Permanent spiritual gifts are those gifts that are consistently given throughout the church age. For ease of learning and application we can say that there are ten permanent spiritual gifts making up three categories. The categories and the gifts are public communication (pastor and teacher, evangelist, and teacher), operations (leadership, administrations, and service), individual (helping, showing mercy, encouragement, giving).
Summary definition for each of the permanent spiritual gifts.
Pastor and teacher: The man gifted with the ability to authoritatively care for, lead, and communicate the Word of God for understanding and application (spiritual growth) to people making up the flock or the local church body (Acts 20:17-28; Ephesians 4:11-12; Hebrews 13:17).
Teacher: The ability to communicate the Word of God to believers so that they may understand its content and grow spiritually (Romans 12:7).
Evangelist: The person gifted with the ability to communicate the gospel of Christ to the unbeliever so that the unbeliever will understand and believe in Jesus Christ and then be integrated into the church (Ephesians 4:11-12).
Leadership: The ability to lead, direct, and motivate, people, areas of thought, and activity for the orderly, efficient, and harmonious attainment of objectives (Romans 12:8).
Administration: The ability to steer, to guide, to implement, and manage the accomplishment of a policy so that the best, most efficient method, route, and procedure is used to secure the objective (1 Corinthians 12:28).
Service: This support gift is the ability to effectively carry out a task, do a job, and engage in an activity for another person or group as a part of the body of Christ. The person with the gift of service functions under authority, with loyalty to that authority, and with an objective or objectives to accomplish (Romans 12:7).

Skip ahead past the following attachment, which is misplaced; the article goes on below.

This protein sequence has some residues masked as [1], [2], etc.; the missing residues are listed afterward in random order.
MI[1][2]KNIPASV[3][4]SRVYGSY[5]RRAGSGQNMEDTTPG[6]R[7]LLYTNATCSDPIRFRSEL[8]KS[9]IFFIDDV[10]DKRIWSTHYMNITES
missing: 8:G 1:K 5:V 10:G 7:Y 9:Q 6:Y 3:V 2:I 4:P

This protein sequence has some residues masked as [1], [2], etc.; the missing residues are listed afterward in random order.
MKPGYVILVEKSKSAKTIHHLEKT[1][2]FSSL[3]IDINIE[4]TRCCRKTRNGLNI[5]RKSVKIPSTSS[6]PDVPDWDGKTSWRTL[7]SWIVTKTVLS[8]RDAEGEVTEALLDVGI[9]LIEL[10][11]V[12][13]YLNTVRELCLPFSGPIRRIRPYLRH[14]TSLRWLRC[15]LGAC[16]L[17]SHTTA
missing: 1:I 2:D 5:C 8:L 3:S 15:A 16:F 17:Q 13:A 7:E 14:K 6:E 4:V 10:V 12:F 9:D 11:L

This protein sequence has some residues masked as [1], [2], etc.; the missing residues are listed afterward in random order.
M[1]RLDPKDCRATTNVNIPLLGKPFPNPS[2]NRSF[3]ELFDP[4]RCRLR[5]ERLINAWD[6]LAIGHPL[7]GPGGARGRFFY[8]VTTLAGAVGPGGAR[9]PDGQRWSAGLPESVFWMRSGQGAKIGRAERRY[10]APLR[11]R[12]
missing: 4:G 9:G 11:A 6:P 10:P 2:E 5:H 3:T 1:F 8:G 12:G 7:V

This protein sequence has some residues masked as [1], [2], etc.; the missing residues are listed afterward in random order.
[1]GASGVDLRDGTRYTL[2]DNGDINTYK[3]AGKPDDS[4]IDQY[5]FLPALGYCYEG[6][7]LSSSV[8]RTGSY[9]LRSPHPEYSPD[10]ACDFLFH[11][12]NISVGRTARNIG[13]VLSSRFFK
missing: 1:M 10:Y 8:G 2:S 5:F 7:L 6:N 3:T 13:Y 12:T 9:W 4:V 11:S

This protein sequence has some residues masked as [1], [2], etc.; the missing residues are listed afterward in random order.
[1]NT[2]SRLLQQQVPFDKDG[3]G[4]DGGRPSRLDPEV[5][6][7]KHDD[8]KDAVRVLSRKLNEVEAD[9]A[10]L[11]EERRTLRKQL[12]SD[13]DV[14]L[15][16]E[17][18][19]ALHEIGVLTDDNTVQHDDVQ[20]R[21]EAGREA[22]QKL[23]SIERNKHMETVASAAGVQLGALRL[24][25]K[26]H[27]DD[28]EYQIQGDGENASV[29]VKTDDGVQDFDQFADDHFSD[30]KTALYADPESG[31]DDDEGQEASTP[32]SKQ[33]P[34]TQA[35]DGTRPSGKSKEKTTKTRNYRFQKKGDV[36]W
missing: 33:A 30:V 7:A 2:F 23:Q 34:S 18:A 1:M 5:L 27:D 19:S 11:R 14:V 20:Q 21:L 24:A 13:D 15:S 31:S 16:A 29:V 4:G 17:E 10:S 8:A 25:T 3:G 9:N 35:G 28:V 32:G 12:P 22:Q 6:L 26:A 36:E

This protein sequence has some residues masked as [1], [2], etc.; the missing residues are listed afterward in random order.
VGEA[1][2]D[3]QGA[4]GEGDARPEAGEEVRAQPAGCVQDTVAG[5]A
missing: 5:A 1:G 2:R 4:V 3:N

Help: This is the ability to help, give assistance, and give aid to those within the church. Helping is often spontaneous, independent, varied, and short term (1 Corinthians 12:28).
Mercy: This is the ability to express sympathy, kindness, and help to the person experiencing earthly, human need (Romans 12:8).
Encouragement: The ability to express the content of the Word of God to another believer so that the Holy Spirit can bring about biblical mental attitudes and actions in that believer (Romans 12:8).
Giving: This is the ability to share with other believers from your material resources over and above the normal giving of believers (Romans 12:8).
In order to help identify your spiritual gift, prayerfully think through the following questions.
What do you find yourself doing? What kind of effects or production do you have or what specific blessings are you to others? If you are growing in Christ and living the Christian way of life, you will find that your spiritual gift is operating even if you have not identified your gift.
Do the effects and blessings fall into one kind of ministry or similar kinds of ministries that are especially dependent upon a particular spiritual gift?
Can you recognize a special ability that relates to one of the spiritual gifts? What is your desire in ministering? You should have a desire to serve in the area of your gift.
Your gift will benefit other believers and they will recognize that benefit.
Apply the three dimensions of the Christian way of life that pertain to spiritual gifts—gift, ministry, effects—to yourself (2 Corinthians 12:4-6).
Allow God to work through you. You have a gift and ministries and production.